They were both like get it together, lady, so Ben went home, and I went back on Pitocin.

I was up all night hypnobirth breathing my way through increasingly awful contractions as my nurses stepped up the meds every 30 minutes. I paced the room. I ate popsicles and drank Sprite. I did NOT sleep.  AT ALL. ALL NIGHT  LONG.

At 6 am, I asked the midwife to check me. 4 effing centimeters ARE YOU KIDDING ME?

I told her I thought I wanted an epidural. She suggested I get in the tub..

I spent 2 hours in the tub and waited just a bit too long getting out, distracted by the shift change, meeting my new nurse, etc.

My contractions were scary bad when I got out of the tub. Like, panic bad. 

The new midwife was the same person I saw in the clinic two days before, and the minute I saw her, I said "I either need a baby or an epidural RIGHT NOW."

She checked me and was like, oh great you're 5 cm, and I screamed EPIDURAL. Amazingly, the anesthesiologist was there within 10 minutes. This was honestly the worst part-- having contractions-- scary bad ones-- while he did his thing and I held perfectly still.

By 9:15 am, I was numb and pain-free, texting friends, and waiting on Ben.

He arrived in time to help the nurse turn me over, and we all chatted happily for awhile.

Here I am full of fluid but so darn happy.

At 11:05 am, Ben took this picture of my bra on my IV pole (getting out of the tub problems, obvi)

Our lovely nurse went to get some lunch, and shortly after she left the room, I became really uncomfortable on my right side. Ben called another nurse to help me roll over, and this new nurse asked me if I had a special kind of epidural because I was moving my legs. That made me notice that I could all of the sudden FEEL my legs and also a ton of vaginal pressure.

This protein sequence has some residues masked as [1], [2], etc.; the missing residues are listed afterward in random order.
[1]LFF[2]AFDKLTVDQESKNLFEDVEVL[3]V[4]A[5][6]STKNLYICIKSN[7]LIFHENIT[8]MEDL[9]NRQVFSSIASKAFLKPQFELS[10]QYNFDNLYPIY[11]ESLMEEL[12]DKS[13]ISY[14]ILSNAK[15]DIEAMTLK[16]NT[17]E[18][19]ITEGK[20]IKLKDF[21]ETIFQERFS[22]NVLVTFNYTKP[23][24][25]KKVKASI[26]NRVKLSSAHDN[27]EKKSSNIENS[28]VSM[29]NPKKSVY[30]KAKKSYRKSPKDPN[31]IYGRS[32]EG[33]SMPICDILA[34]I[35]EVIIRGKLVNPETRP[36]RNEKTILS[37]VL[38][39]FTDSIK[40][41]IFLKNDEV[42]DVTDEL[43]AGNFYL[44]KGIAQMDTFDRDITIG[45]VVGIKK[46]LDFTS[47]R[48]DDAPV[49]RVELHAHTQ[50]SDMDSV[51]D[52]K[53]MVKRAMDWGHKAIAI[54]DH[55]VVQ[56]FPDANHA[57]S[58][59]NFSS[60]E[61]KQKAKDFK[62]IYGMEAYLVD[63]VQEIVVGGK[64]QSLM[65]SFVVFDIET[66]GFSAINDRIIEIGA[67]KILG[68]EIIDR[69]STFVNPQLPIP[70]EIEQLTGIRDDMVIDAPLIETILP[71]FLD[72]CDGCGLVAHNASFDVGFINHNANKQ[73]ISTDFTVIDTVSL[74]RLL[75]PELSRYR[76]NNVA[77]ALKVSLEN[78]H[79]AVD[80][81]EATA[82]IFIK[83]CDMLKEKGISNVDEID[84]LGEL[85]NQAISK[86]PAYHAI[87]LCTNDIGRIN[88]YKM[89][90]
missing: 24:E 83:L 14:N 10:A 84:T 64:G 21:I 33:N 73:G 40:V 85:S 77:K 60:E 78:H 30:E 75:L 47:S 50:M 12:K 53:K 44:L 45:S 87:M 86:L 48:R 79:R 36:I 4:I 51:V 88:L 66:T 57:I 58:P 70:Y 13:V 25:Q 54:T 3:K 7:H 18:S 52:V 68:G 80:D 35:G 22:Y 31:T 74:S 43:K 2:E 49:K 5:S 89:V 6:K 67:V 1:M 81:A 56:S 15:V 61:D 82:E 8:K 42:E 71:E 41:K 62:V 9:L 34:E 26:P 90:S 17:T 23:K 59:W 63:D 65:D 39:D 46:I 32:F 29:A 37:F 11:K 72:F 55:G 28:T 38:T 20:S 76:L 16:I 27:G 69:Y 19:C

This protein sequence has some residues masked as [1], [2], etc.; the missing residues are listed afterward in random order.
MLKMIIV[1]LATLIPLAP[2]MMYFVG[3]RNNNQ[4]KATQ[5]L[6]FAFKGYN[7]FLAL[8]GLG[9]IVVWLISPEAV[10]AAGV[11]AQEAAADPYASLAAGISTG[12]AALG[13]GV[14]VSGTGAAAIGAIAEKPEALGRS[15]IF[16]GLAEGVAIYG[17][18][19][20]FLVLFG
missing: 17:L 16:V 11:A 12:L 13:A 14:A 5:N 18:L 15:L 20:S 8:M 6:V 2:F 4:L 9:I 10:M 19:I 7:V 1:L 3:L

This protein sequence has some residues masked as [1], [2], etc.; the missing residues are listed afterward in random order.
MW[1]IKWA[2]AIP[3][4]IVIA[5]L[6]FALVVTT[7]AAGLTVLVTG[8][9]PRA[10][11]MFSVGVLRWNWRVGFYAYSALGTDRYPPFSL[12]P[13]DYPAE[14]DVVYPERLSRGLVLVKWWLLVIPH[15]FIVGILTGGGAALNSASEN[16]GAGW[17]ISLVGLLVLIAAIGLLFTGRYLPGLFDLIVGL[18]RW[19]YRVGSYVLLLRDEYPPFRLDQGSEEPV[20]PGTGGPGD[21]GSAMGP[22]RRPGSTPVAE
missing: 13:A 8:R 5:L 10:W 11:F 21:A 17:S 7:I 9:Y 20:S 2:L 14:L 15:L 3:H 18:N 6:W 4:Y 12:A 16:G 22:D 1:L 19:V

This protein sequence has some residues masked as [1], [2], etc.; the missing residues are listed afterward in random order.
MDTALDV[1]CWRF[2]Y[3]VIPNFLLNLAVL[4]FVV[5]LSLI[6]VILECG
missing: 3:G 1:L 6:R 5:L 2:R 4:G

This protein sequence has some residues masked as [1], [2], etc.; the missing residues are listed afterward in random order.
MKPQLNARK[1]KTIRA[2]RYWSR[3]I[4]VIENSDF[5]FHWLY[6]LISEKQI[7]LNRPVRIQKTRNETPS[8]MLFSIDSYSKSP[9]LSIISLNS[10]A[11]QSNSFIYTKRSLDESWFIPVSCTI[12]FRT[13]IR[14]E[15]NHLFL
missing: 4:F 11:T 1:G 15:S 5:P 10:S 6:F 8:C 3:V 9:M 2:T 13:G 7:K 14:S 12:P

I was so annoyed to have had such a brief respite from discomfort, so I asked the nurse to ask the midwife if my epidural had fallen out or something and to check on my catheter because something was wet.

The midwife came in and told me I probably felt tingles because the baby was moving lower, and she said she'd check my cervix but she thought it was probably almost time to push.

Ben figured we were gearing up  for the last leg of the marathon, so he said he was going to run to the bathroom.

"Better use the one in here," the midwife said, glancing between my legs. "Otherwise, you'll miss the baby."

Ben and I exchanged incredulous glances. In our experience, pushing took a hot second.

Turns out, MY WATER BROKE and THE BABY'S HEAD WAS 1/2OUT ALREADY.

I had been really worried about pushing with an epidural and hurting my 42-year-old pelvic floor, so when the midwife told me the news, I laughed.

"Laugh again," she said, "And you are going to have a baby." So I did.

AND WE DID.

Minnie Marigold

11:59 am 

8/13/2020

6 pounds, 13 ounces

19.5 inches long





















 

9 comments:

Stephanie said...

Congratulations!

Chiconky said...

“Laugh again and you’ll have a baby” nearly made me cry. Congratulations!!!

Anonymous said...

I love reading birth stories - and yours are my favorite. Please don't ever stop having babies! Minnie Marigold is perfection. Congratulations to you and Ben!!! ~KJ

Virginia said...

You laughed your baby out!! That is the best birth story ever!!!
❤️❤️❤️

Carrie Mess said...

Oh my gosh, between her birth story and cheerful name, she is bound to be a fun loving gal! Congratulations!

Sarah LeBlanc said...

Congratulations Sarah! Super excited to have seen her debut on Instagram!

Lisa R. said...

Congratulations! She's SO adorable.

Jessie Beyler said...

Congrats to the Jedd family, so happy for you all, and so happy mom and baby are both doing well! Can't wait to meet her once stupid Covid is done. xoxo

mp said...

Congratulations!!!!!!